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3 ways firefighters can combat heat stress with the right PPE

When you’re feeling the heat, your turnout gear shouldn’t add fuel to the fire


When you’re battling blazes that top out at 2,000 degrees, your PPE can often feel like a burden.


Sponsored by Fire-Dex

By Yoona Ha, FireRescue1 BrandFocus Staff

Fires account for only 4 percent of fire department responses. But the number of heat stress-related injuries and deaths are still on the rise despite years of education on how to recognize the signs of heat stress and take prompt corrective action.

Firefighting is tough work that requires wearing personal protective equipment that’s often heavy and restrictive. When you’re battling blazes that top out at 2,000 degrees, your PPE can often feel like a burden.

It doesn’t take much for even the most experienced firefighters to become exhausted by the combination of strenuous muscular activity and the hot and hostile environment that could lead up to dehydration and heat stress.

Heat stress can cause many problems for firefighters, including muscular fatigue, cardiovascular strain, reduced cognitive function and more serious injuries that could even become fatal. Recently, researchers found that heat stress is a common factor for heart attacks, the leading cause of death for on-duty firefighters, as well as slip, trip and fall accidents, which account for the majority of injuries that occur on the fireground.

Thermal Protection vs. Breathability

Firefighters face a dilemma when they’re choosing turnout gear. On one hand, you want it to provide the thermal protection you need, in case of worst-case scenarios like flashovers. On the other hand, you want your turnout gear to be light and breathable.

“When it comes to PPE we’ve really come a long way with technology, but the industry has struggled with this tradeoff between thermal protection and breathability,” said Todd Herring, director of marketing and product development at Fire-Dex.

That’s the challenge Fire-Dex looks to overcome with its TECGEN71 outer shell that is flexible and light without sacrificing its thermal protective performance.

Here are three ways the TECGEN71 outer shell can help you fight heat stress:


One of the biggest problems you’ll encounter while wearing PPE is that excess heat and moisture from your sweat gets trapped underneath your gear, which makes your body temperature rise even further.

TECGEN71 addresses this concern with its three-layer composites that include an outer shell made with TECGEN fiber. It’s this outer shell that allows Fire-Dex to use thermal liners and moisture barriers that create the lightest-weight composite systems possible.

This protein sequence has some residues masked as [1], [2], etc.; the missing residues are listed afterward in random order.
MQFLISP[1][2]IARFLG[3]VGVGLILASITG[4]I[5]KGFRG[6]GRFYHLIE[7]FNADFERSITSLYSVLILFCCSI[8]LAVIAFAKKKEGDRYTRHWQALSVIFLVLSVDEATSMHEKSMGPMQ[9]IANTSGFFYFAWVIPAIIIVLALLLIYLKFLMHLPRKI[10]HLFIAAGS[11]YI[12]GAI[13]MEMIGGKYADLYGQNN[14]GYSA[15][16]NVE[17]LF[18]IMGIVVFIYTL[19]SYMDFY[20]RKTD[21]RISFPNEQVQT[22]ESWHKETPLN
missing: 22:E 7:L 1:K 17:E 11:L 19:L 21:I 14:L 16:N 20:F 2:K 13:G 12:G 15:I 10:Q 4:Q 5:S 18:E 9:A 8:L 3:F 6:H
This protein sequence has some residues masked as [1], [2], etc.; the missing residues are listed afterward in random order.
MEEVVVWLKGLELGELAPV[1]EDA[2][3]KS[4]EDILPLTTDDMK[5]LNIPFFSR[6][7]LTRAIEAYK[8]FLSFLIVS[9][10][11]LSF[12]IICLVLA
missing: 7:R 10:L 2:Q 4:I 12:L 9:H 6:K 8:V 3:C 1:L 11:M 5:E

This three-layer structure also achieves the highest total heat loss ratings according to the NFPA standards – in other words, it’s more effective at removing heat from your body.

Having turnout gear with more breathability can lower your physiological stress and make it less likely for you to get overwhelmed while you’re on duty.

Most turnout gear with high levels of total heat loss actually end up sacrificing thermal protective performance, which measures how well a fabric protects you from second-degree burns in a flash fire. But the TECGEN71 outer shell doesn’t sacrifice its TPP or its durability, and instead balances breathability with protection.

“The TECGEN fiber has significantly lower thermal conductivity than other fibers used in the industry, which means that heat transfers much more slowly with this fiber,” said Jenny McPherson, marketing manager at Fire-Dex. “This allows us to reduce the weight and thickness while still maintaining thermal protection.”


Every firefighter wants to be prepared for the worst-case scenario, but at the same time fit and comfort should also be considered.

The TECGEN71 outer shell is made with the TECGEN fiber, a high-density carbon fiber that makes it possible for Fire-Dex to make the lightest turnout gear that’s ever been certified in the United States, said Herring.

“The thicker the material is, the more difficult it is to get that heat energy out,” he said, “but with a lightweight and breathable garment like the TECGEN71, you can be more productive on the fireground.”

Some have argued that even if it means reducing TPP, wearing lighter turnout gear is worth trying, but the TECGEN71 makes it possible to not make any sacrifices in durability either.

TECGEN71 is engineered with DuPont, Kevlar and Nomex fibers, which firefighters have relied on for their strength and durability.

As some fire service veterans have pointed out, engineering fabric in a way that only focuses on strength can compromise other important attributes for turnout gear like breathability. But the TECGEN71 makes it possible to not make sacrifices in breathability or durability.


Your turnout gear should give you the flexibility and maneuverability to minimize your fatigue and stress in a way that will allow you to face any situation. But lack of comfort in most turnout gear has been a complaint among firefighters for years. One study validated that wearing traditional turnout gear can significantly impair your functional balance by slowing down your movement and introducing errors.

“Flexibility in turnout gear plays an important role in doing your job effectively, since you need to move in a wide range of motion,” said Herring. “TECGEN71 is much more flexible than your traditional PPE designed to protect you during structural fires, while also giving you the same level of durability and safety outer shells with high TPP would.”

Your gear doesn’t have to hinder your ability on the fireground. With recent innovations in turnout gear design and technology, you can overcome some of the most critical and common flaws in flexibility, weight and cooling capabilities